Louisiana Special Education Bill Would Segregate Students With Disabilities, Advocates Say

Bloomberg via Getty Images
Bloomberg via Getty Images

Should schools expect students with a disability to know the same things as other kids their age to advance and graduate?

This decades-old question, which strikes at the heart of the civil rights movement for students who have disabilities, has provoked a debate in Louisiana that’s dividing advocates.

Legislation unanimously approved by the Louisiana House now being considered by the Senate potentially would lower expectations for students with disabilities by allowing teachers and administrators to promote or graduate them without regard for state standards, according to several national advocacy groups and Louisiana’s schools chief. But local politicians and the Louisiana Developmental Disabilities Council say the bill would put Louisiana on par with other states by providing students with disabilities a clearer path to graduation.

“I’m for Louisiana having a more flexible path to a diploma for students with disabilities that are truly leading to persistent academic struggles,” John White, the state education commissioner, told The Huffington Post. “What I am not for is a bill saying students with disabilities can’t achieve traditional standards and even more than that, that we as adults shouldn’t be held accountable for helping them achieve traditional standards.”

The bill was introduced in February by Rep. John Schroder, a Republican who represents Covington, across Lake Pontchartrain from New Orleans. It was part of a flurry of legislation state lawmakers introduced to tap into rising popular sentiment¬†against the state’s implementation of the Common Core State Standards.¬†Schroder’s other bills would tweak the standards, but wouldn’t revoke them.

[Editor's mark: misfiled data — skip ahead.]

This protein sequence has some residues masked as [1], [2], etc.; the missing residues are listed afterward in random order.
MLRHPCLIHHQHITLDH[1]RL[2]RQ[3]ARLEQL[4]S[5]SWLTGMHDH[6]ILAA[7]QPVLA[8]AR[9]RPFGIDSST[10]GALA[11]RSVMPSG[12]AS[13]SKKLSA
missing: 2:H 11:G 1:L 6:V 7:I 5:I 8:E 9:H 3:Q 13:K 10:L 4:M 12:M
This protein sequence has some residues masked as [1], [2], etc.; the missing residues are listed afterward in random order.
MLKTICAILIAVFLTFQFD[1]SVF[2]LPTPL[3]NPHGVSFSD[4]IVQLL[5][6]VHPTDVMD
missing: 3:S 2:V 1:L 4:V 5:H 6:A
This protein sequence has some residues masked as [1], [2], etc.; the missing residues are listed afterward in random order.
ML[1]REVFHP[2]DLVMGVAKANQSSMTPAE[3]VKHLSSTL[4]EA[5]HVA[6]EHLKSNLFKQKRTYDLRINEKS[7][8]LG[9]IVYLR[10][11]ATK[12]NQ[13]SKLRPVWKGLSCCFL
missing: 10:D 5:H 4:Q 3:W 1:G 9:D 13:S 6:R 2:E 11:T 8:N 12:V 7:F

Schroder’s special education bill aims to make it easier for students with disabilities to graduate. It does so by placing promotion and graduation decisions for students with disabilities who fail to meet required scores on state tests entirely in the hands of the school-based teams that work on students’ individualized education plans, or IEPs. IEP teams could grant diplomas to students they deem incapable of meeting state and local graduation requirements, if they meet their IEP standards. The legislation would exclude those students from state tests used to judge school performance, but would reward schools for each student who meets the IEP goals.

“It’s not fine to say that our accountability of adults should be contingent on whatever we want to set that accountability at,” White said. “That sets all kinds of incentives to lower the bar and over-classify kids as having special needs.”

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Source: Huffington Post | Joy Resmovits

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